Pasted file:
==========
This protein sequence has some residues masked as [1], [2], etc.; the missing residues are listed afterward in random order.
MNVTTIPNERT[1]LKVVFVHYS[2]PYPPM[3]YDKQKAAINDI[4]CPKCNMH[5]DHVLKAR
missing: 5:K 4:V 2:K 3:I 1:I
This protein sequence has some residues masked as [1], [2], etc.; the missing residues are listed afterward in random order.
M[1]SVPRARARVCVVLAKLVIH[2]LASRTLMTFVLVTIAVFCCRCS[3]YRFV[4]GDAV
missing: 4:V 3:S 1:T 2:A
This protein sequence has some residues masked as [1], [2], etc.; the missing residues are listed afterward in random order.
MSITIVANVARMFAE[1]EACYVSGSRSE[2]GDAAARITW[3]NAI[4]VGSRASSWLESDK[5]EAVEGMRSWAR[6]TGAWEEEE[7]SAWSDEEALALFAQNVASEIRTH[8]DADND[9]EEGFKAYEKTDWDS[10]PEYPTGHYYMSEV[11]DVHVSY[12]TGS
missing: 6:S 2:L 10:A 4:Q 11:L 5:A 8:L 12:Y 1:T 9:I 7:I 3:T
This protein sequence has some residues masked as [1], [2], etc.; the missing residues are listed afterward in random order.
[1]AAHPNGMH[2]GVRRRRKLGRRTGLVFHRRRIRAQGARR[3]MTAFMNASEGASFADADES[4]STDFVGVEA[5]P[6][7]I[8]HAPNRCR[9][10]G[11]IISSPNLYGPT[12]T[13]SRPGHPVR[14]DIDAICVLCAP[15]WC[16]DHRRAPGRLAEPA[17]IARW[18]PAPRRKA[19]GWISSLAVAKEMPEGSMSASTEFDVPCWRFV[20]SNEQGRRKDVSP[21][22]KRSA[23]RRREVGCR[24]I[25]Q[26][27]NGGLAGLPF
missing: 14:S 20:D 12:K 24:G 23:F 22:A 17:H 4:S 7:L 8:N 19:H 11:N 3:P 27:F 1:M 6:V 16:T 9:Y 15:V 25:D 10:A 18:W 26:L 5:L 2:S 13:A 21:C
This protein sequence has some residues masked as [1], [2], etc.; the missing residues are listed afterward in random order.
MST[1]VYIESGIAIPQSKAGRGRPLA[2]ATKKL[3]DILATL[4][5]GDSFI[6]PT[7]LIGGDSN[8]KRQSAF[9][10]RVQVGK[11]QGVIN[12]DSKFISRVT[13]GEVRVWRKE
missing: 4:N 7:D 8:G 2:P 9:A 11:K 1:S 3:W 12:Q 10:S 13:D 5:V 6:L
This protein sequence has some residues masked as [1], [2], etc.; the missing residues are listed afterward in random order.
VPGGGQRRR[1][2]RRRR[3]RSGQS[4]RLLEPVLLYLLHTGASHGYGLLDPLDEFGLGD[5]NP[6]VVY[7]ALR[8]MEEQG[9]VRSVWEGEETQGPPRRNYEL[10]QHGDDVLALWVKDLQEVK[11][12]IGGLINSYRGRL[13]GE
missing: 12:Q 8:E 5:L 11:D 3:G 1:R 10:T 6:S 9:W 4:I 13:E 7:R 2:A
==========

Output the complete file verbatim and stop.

This protein sequence has some residues masked as [1], [2], etc.; the missing residues are listed afterward in random order.
MNVTTIPNERT[1]LKVVFVHYS[2]PYPPM[3]YDKQKAAINDI[4]CPKCNMH[5]DHVLKAR
missing: 5:K 4:V 2:K 3:I 1:I
This protein sequence has some residues masked as [1], [2], etc.; the missing residues are listed afterward in random order.
M[1]SVPRARARVCVVLAKLVIH[2]LASRTLMTFVLVTIAVFCCRCS[3]YRFV[4]GDAV
missing: 4:V 3:S 1:T 2:A
This protein sequence has some residues masked as [1], [2], etc.; the missing residues are listed afterward in random order.
MSITIVANVARMFAE[1]EACYVSGSRSE[2]GDAAARITW[3]NAI[4]VGSRASSWLESDK[5]EAVEGMRSWAR[6]TGAWEEEE[7]SAWSDEEALALFAQNVASEIRTH[8]DADND[9]EEGFKAYEKTDWDS[10]PEYPTGHYYMSEV[11]DVHVSY[12]TGS
missing: 6:S 2:L 10:A 4:Q 11:L 5:A 8:L 12:Y 1:T 9:I 7:I 3:T
This protein sequence has some residues masked as [1], [2], etc.; the missing residues are listed afterward in random order.
[1]AAHPNGMH[2]GVRRRRKLGRRTGLVFHRRRIRAQGARR[3]MTAFMNASEGASFADADES[4]STDFVGVEA[5]P[6][7]I[8]HAPNRCR[9][10]G[11]IISSPNLYGPT[12]T[13]SRPGHPVR[14]DIDAICVLCAP[15]WC[16]DHRRAPGRLAEPA[17]IARW[18]PAPRRKA[19]GWISSLAVAKEMPEGSMSASTEFDVPCWRFV[20]SNEQGRRKDVSP[21][22]KRSA[23]RRREVGCR[24]I[25]Q[26][27]NGGLAGLPF
missing: 14:S 20:D 12:K 24:G 23:F 22:A 17:H 4:S 7:L 8:N 19:H 11:N 3:P 27:F 1:M 6:V 16:T 9:Y 15:V 25:D 10:A 18:W 26:L 5:L 2:S 13:A 21:C
This protein sequence has some residues masked as [1], [2], etc.; the missing residues are listed afterward in random order.
MST[1]VYIESGIAIPQSKAGRGRPLA[2]ATKKL[3]DILATL[4][5]GDSFI[6]PT[7]LIGGDSN[8]KRQSAF[9][10]RVQVGK[11]QGVIN[12]DSKFISRVT[13]GEVRVWRKE
missing: 4:N 7:D 8:G 2:P 9:A 11:K 1:S 3:W 12:Q 10:S 13:D 5:V 6:L
This protein sequence has some residues masked as [1], [2], etc.; the missing residues are listed afterward in random order.
VPGGGQRRR[1][2]RRRR[3]RSGQS[4]RLLEPVLLYLLHTGASHGYGLLDPLDEFGLGD[5]NP[6]VVY[7]ALR[8]MEEQG[9]VRSVWEGEETQGPPRRNYEL[10]QHGDDVLALWVKDLQEVK[11][12]IGGLINSYRGRL[13]GE
missing: 12:Q 8:E 5:L 11:D 3:G 1:R 10:T 6:S 9:W 4:I 13:E 7:R 2:A